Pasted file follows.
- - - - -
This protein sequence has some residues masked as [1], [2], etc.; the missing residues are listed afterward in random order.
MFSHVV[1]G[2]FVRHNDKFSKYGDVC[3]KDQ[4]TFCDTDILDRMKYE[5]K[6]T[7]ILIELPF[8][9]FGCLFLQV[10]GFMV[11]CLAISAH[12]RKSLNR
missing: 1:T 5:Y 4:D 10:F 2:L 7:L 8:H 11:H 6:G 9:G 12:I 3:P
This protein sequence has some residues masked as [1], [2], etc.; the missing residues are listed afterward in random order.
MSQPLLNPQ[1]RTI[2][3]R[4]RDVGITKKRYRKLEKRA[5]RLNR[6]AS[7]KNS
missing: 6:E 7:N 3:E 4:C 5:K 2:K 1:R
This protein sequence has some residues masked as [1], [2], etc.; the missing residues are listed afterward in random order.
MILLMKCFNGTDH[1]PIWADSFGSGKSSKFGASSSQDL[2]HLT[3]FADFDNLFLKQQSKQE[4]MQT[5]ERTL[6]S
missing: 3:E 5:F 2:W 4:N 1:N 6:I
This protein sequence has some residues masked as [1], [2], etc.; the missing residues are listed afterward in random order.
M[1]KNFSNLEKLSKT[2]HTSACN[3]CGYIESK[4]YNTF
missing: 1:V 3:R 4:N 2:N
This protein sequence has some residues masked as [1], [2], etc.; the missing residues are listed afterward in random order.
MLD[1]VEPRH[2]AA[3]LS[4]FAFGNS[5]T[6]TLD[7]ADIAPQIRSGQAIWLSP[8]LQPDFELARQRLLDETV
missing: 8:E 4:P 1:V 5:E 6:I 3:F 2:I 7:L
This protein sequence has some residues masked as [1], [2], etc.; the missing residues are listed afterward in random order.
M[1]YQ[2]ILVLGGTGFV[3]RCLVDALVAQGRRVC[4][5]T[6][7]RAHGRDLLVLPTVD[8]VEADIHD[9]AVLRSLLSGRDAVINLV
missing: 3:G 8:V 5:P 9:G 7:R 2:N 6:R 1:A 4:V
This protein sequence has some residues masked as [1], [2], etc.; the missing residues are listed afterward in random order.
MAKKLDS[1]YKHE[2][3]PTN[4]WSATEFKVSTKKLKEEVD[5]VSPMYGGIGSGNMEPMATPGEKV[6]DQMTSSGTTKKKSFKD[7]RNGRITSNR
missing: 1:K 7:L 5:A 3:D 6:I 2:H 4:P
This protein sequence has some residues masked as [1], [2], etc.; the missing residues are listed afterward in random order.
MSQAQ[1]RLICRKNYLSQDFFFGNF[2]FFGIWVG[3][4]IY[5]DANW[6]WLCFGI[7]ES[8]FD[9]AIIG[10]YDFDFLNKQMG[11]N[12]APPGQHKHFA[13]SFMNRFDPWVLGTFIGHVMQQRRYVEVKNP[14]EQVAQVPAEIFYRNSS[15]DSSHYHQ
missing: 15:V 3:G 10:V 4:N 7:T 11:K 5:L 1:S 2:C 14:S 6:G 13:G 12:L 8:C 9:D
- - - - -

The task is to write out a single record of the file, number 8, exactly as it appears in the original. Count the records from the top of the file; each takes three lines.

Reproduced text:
This protein sequence has some residues masked as [1], [2], etc.; the missing residues are listed afterward in random order.
MSQAQ[1]RLICRKNYLSQDFFFGNF[2]FFGIWVG[3][4]IY[5]DANW[6]WLCFGI[7]ES[8]FD[9]AIIG[10]YDFDFLNKQMG[11]N[12]APPGQHKHFA[13]SFMNRFDPWVLGTFIGHVMQQRRYVEVKNP[14]EQVAQVPAEIFYRNSS[15]DSSHYHQ
missing: 15:V 3:G 10:V 4:N 7:T 11:K 5:L 1:S 2:C 14:S 6:G 13:G 12:L 8:C 9:D